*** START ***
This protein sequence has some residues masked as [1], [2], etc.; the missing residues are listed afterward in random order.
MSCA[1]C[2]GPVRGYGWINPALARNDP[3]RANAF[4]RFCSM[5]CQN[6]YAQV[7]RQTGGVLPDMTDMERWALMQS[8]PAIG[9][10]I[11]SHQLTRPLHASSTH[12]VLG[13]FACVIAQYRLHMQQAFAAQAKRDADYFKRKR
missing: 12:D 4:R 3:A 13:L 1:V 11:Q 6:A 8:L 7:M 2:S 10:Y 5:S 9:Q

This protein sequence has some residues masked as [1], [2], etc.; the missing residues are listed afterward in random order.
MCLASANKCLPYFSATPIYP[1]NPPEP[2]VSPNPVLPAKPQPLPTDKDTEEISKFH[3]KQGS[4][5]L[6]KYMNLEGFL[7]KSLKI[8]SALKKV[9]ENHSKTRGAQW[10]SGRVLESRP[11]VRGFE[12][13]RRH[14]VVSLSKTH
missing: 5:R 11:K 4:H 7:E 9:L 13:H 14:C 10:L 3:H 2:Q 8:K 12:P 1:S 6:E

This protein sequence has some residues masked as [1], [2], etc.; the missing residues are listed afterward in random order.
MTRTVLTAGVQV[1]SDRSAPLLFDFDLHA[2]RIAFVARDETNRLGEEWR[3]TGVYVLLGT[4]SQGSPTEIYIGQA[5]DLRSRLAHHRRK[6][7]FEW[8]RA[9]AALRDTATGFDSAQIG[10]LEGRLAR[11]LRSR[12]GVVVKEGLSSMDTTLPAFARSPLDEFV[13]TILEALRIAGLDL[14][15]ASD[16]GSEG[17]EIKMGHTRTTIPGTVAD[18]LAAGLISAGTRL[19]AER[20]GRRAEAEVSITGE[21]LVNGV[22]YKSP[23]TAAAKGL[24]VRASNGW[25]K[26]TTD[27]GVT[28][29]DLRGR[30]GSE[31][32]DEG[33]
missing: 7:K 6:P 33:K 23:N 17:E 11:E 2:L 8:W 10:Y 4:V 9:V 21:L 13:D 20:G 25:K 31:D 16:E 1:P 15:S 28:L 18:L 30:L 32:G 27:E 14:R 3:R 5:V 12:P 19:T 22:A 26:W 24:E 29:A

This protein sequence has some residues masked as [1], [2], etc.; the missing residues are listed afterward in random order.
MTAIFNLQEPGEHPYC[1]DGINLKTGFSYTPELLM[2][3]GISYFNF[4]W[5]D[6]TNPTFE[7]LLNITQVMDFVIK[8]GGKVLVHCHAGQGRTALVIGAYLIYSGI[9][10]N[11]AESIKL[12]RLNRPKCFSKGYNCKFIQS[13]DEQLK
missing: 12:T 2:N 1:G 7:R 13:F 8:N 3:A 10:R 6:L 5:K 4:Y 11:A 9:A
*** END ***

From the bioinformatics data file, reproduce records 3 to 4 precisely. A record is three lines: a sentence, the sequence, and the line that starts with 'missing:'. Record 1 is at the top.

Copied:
This protein sequence has some residues masked as [1], [2], etc.; the missing residues are listed afterward in random order.
MTRTVLTAGVQV[1]SDRSAPLLFDFDLHA[2]RIAFVARDETNRLGEEWR[3]TGVYVLLGT[4]SQGSPTEIYIGQA[5]DLRSRLAHHRRK[6][7]FEW[8]RA[9]AALRDTATGFDSAQIG[10]LEGRLAR[11]LRSR[12]GVVVKEGLSSMDTTLPAFARSPLDEFV[13]TILEALRIAGLDL[14][15]ASD[16]GSEG[17]EIKMGHTRTTIPGTVAD[18]LAAGLISAGTRL[19]AER[20]GRRAEAEVSITGE[21]LVNGV[22]YKSP[23]TAAAKGL[24]VRASNGW[25]K[26]TTD[27]GVT[28][29]DLRGR[30]GSE[31][32]DEG[33]
missing: 7:K 6:P 33:K 23:N 17:E 11:E 2:L 8:W 10:Y 4:V 9:V 21:L 13:D 20:G 25:K 31:D 16:E 1:P 15:S 28:L 18:L 30:L 32:G 27:E 14:R 3:R 5:V 12:P 19:T 22:A 26:W 24:E 29:A

This protein sequence has some residues masked as [1], [2], etc.; the missing residues are listed afterward in random order.
MTAIFNLQEPGEHPYC[1]DGINLKTGFSYTPELLM[2][3]GISYFNF[4]W[5]D[6]TNPTFE[7]LLNITQVMDFVIK[8]GGKVLVHCHAGQGRTALVIGAYLIYSGI[9][10]N[11]AESIKL[12]RLNRPKCFSKGYNCKFIQS[13]DEQLK
missing: 12:T 2:N 1:G 7:R 13:F 8:N 3:A 10:R 6:L 5:K 4:Y 11:A 9:A